On the north coast of Peru there is a fishing cove called Huanchaco, where you can still find traditional handmade boats called Caballitos de Totora (horses of Totora), the same boats used by fishermen for 3,000 years. Founders Patricia Vega and Antonio Aramburu wanted a symbol of ancient Peruvians and their relationship with the sea both in their restaurant name and in the restaurant itself. Consequently, a real Caballito de Totora all the way from Peru now stands at the entrance, welcoming diners as they arrive.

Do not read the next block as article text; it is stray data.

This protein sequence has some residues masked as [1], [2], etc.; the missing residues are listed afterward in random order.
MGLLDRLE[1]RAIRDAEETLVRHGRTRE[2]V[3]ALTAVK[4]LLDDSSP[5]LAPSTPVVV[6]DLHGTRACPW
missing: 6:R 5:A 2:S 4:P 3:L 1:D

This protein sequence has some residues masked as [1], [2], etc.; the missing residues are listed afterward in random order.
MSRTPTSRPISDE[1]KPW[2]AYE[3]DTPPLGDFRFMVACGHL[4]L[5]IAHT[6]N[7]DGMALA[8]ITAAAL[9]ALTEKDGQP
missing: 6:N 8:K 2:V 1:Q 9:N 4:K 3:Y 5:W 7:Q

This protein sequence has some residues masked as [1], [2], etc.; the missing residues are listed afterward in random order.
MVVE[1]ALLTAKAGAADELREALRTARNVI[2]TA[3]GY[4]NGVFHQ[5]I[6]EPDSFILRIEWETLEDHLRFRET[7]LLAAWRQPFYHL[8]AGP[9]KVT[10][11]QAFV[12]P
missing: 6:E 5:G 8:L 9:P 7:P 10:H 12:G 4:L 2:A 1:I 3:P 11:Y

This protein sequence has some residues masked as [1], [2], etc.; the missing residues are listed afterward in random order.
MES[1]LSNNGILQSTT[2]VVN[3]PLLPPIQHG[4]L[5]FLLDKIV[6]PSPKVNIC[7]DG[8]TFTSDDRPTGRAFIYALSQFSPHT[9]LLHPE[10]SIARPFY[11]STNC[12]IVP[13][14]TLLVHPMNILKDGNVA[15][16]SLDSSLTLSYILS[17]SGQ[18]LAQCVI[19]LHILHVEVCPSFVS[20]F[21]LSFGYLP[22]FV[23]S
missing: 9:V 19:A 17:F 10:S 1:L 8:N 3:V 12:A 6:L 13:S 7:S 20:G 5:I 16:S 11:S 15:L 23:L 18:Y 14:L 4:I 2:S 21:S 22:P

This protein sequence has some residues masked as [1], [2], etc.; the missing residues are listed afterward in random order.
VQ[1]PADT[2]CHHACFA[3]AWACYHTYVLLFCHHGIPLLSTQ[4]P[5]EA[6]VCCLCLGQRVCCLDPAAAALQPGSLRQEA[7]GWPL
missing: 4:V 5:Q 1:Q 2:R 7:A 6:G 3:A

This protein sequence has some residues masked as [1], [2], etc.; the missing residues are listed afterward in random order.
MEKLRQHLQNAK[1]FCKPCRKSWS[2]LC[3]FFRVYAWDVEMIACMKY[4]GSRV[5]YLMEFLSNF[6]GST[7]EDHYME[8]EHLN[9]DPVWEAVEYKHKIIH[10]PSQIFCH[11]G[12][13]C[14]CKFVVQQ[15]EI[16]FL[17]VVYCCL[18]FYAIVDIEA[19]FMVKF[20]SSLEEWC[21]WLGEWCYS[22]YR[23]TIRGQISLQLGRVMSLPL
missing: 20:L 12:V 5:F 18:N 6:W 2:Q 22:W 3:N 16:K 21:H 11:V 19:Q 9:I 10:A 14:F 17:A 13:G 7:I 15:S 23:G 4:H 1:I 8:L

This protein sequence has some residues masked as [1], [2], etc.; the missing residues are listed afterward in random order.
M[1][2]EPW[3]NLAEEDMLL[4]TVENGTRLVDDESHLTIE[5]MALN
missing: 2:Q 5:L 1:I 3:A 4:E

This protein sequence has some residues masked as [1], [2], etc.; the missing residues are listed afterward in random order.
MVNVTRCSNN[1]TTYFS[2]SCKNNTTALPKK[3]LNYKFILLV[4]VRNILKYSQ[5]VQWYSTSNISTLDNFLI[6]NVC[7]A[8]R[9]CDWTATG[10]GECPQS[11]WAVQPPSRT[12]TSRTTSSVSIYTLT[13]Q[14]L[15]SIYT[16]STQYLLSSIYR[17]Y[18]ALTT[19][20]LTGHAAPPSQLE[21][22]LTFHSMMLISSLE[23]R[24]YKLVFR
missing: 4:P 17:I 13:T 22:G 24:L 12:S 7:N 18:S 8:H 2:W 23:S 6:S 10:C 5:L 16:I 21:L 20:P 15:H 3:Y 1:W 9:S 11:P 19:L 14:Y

From the bar, diners can watch their cold dishes being prepared. These include the ceviches (classic, seafood, tuna, in tempura), the tiraditos (from corvina with tiger’s milk, salmon, tuna tataki) as well as shrimp, octopus, butterfish and the classic limeña. Makis and niguiris mark the Japanese influence on the menu.
More elaborate specialties and hot dishes are overseen by chef Pablo Ortega. Here you can discover a fusion that honors both traditional Peruvian recipes and the avant-garde, all made with products and raw materials of excellent quality.
For example, the salty dry hock, the Parmesan shells, the razor clams, the red shrimp, the Naylamp Corvina (stuffed with prawns on a bed of broccoli, asparagus, peppers, yogurt, soybeans and oysters) or the Siu Mai Chan Chan (steamed Chinese snacks, stuffed with prawns and squid with ginger, soya and oyster sauce).